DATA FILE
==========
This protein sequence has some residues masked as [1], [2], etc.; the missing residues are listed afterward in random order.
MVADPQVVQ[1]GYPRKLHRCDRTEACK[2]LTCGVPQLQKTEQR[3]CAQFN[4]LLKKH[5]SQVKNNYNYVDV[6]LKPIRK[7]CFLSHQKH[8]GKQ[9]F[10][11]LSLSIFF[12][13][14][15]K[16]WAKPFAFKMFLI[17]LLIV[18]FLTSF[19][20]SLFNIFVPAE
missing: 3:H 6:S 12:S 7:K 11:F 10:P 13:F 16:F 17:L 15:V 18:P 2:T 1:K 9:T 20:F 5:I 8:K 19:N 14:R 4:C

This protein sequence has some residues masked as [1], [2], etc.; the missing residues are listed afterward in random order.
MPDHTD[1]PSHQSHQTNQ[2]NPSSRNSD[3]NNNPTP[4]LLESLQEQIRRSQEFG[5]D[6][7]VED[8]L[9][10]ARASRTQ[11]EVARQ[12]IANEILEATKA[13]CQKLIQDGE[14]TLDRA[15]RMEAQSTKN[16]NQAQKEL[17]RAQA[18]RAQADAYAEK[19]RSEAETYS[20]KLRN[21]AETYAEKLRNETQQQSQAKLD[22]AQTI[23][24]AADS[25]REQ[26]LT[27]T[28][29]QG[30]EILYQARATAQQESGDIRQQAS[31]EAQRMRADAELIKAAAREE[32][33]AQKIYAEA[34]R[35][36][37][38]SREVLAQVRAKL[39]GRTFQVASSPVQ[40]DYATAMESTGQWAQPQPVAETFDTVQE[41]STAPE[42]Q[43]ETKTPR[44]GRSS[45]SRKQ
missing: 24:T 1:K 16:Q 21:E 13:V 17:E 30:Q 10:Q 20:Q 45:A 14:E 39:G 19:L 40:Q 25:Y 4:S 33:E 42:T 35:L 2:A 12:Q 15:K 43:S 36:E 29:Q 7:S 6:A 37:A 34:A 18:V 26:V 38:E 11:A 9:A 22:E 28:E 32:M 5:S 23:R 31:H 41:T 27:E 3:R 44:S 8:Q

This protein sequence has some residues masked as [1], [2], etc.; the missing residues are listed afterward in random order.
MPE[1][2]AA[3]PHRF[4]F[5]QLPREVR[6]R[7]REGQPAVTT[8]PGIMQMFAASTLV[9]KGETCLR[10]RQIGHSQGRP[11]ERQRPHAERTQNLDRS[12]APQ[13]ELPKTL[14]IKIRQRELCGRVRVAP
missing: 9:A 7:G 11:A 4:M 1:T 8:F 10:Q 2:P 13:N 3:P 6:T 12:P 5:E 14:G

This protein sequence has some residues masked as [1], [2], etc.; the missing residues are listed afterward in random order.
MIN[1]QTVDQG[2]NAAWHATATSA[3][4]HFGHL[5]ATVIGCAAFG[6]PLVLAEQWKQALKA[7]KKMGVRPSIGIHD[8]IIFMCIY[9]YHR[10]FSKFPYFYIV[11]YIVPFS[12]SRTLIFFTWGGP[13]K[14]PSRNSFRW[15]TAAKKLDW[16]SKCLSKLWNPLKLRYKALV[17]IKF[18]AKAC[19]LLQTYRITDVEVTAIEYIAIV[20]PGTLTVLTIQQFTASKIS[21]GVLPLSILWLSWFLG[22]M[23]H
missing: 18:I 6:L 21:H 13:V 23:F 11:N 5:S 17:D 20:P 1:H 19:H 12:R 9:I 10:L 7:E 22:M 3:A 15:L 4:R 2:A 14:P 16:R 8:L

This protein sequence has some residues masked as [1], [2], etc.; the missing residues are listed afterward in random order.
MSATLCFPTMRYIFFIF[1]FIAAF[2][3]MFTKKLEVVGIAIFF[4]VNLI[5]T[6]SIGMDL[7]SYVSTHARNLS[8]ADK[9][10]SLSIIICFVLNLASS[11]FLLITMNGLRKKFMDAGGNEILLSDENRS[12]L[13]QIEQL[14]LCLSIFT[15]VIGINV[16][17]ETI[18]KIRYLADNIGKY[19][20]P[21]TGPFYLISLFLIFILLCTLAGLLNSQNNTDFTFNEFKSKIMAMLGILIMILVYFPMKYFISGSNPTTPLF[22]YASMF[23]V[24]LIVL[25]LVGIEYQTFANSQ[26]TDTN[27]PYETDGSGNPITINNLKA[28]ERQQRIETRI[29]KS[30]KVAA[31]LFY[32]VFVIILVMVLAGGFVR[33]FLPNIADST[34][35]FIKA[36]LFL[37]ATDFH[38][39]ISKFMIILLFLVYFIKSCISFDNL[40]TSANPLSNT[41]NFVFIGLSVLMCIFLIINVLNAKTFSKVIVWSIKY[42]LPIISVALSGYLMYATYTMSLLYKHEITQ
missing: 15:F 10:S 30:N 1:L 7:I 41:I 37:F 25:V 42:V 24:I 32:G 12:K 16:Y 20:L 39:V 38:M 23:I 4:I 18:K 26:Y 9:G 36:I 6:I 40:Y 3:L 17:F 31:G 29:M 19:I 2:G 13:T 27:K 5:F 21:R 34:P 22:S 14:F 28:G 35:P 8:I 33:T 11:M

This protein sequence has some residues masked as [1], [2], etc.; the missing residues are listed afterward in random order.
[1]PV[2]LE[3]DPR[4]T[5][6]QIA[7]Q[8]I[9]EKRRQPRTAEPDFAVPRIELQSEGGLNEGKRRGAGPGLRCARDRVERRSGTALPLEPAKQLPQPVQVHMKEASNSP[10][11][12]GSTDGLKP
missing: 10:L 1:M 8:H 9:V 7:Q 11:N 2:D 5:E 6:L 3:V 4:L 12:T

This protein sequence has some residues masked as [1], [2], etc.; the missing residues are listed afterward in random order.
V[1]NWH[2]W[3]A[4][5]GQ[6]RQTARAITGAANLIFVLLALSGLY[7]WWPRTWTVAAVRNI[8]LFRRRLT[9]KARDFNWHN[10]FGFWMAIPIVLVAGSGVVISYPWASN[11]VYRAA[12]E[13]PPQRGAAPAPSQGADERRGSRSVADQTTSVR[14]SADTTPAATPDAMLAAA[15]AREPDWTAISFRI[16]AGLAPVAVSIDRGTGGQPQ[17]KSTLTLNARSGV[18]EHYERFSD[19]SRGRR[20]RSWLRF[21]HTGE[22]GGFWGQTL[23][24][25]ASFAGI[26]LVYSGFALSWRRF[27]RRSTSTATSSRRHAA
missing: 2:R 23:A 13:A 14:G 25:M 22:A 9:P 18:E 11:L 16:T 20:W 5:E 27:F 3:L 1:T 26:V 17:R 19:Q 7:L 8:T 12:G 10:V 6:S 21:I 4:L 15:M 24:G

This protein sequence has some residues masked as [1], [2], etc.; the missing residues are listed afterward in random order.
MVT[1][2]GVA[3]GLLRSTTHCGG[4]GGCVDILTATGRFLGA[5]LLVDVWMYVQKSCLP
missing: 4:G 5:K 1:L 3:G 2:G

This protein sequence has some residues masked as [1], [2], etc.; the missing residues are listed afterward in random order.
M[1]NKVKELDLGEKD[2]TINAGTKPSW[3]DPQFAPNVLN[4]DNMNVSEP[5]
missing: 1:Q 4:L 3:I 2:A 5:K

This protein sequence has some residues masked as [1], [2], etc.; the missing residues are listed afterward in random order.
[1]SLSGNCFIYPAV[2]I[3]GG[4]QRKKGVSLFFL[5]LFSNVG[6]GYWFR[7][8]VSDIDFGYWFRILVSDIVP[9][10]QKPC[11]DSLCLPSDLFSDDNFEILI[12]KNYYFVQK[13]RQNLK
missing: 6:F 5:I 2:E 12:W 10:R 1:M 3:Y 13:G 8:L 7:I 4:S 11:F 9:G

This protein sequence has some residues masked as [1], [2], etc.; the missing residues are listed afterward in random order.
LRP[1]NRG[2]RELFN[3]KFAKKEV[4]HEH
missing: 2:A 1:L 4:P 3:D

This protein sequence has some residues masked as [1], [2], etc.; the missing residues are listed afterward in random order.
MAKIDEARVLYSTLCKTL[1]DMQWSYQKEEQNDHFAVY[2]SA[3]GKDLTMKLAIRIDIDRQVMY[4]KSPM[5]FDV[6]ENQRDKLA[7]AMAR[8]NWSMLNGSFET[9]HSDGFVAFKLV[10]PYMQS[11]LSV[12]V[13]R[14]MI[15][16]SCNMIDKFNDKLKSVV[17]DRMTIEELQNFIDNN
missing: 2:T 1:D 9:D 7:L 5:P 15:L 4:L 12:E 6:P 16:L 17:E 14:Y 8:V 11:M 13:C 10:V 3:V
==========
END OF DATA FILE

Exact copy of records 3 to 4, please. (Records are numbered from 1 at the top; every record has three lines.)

This protein sequence has some residues masked as [1], [2], etc.; the missing residues are listed afterward in random order.
MPE[1][2]AA[3]PHRF[4]F[5]QLPREVR[6]R[7]REGQPAVTT[8]PGIMQMFAASTLV[9]KGETCLR[10]RQIGHSQGRP[11]ERQRPHAERTQNLDRS[12]APQ[13]ELPKTL[14]IKIRQRELCGRVRVAP
missing: 9:A 7:G 11:A 4:M 1:T 8:F 10:Q 2:P 13:N 3:P 6:T 12:P 5:E 14:G

This protein sequence has some residues masked as [1], [2], etc.; the missing residues are listed afterward in random order.
MIN[1]QTVDQG[2]NAAWHATATSA[3][4]HFGHL[5]ATVIGCAAFG[6]PLVLAEQWKQALKA[7]KKMGVRPSIGIHD[8]IIFMCIY[9]YHR[10]FSKFPYFYIV[11]YIVPFS[12]SRTLIFFTWGGP[13]K[14]PSRNSFRW[15]TAAKKLDW[16]SKCLSKLWNPLKLRYKALV[17]IKF[18]AKAC[19]LLQTYRITDVEVTAIEYIAIV[20]PGTLTVLTIQQFTASKIS[21]GVLPLSILWLSWFLG[22]M[23]H
missing: 18:I 6:L 21:H 13:V 23:F 11:N 5:S 17:D 20:P 1:H 19:H 12:R 9:I 10:L 7:E 22:M 3:A 15:L 4:R 2:A 14:P 16:R 8:L